|Andrew Rens||Duke University, USA||Intellectual property standard setting in Africa||Governance|
|Africa||This project considers constraints under which African countries engaging in regional standard setting operate. Hope for impact: to frame the policy debate on standard setting by the proposed pan African Intellectual Property Organization (PAIPO).|
|Gabriel J. Michael||George Washington University, USA||Governance|
Access to Medicines
|Global||My dissertation studies the spread of intellectual property law around the globe, by applying theories of policy diffusion. Specifically, I examine the spread of data exclusivity protection for pharmaceutical clinical trials, which is an instance of policy diffusion from developed, Western, industrial nations to the rest of the world; another chapter focuses on the spread of national legislation on traditional knowledge, which is an instance of policy diffusion originating and spreading in the global South. One aim of my dissertation is to provide solid evidence, at both the macro and micro levels, that national adoption of intellectual property law frequently has little to do with cost/benefit analysis of the policy itself.|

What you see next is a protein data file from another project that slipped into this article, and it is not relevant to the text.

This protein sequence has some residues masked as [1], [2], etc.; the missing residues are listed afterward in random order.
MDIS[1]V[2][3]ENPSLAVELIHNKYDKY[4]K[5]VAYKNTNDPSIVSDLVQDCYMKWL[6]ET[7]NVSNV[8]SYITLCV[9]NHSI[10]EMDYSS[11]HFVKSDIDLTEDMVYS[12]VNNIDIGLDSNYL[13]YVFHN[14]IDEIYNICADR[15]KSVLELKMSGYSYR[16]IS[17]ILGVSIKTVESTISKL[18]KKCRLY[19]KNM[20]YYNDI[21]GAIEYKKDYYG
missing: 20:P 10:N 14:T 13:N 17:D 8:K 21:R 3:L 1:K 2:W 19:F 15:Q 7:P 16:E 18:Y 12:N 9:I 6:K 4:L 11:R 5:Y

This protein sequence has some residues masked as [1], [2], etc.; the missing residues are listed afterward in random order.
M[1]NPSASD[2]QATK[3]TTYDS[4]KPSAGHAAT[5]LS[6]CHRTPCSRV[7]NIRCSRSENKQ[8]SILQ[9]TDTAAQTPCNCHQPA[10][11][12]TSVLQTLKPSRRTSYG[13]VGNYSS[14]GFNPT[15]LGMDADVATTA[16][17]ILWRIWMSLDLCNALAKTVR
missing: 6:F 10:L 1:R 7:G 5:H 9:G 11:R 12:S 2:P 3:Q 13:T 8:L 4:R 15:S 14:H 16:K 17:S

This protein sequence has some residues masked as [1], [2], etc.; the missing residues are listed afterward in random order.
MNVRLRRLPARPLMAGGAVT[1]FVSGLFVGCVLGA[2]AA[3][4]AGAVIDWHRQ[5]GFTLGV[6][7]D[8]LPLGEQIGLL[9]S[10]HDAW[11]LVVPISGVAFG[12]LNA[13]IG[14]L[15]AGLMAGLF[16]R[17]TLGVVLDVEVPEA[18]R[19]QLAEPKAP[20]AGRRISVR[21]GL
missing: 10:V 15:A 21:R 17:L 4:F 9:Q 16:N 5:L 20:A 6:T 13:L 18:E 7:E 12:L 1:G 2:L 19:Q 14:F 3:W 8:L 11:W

|American University Washington College of Law, USA||Special 301 Watch Project||Governance|
|USA||This project provides legal and technical assistance to civil society organizations seeking to make submissions in the annual USTR Special 301 Report process.|
|American University Washington College of Law, USA||Public Interest IP & Trade Advocacy at PIJIP||Trade Agreements|
|Global||PIJIP, at American University, is involved in ongoing efforts to engage with IP negotiators involved in the Trans Pacific Partnership negotiations, including organizing side meetings, stakeholder presentations, and analyses of the leaked provisions (infojustice.org/tpp). We also provide legal and technical assistance to public health organizations on the impact of trade agreement provisions on pharmaceutical pricing programs.|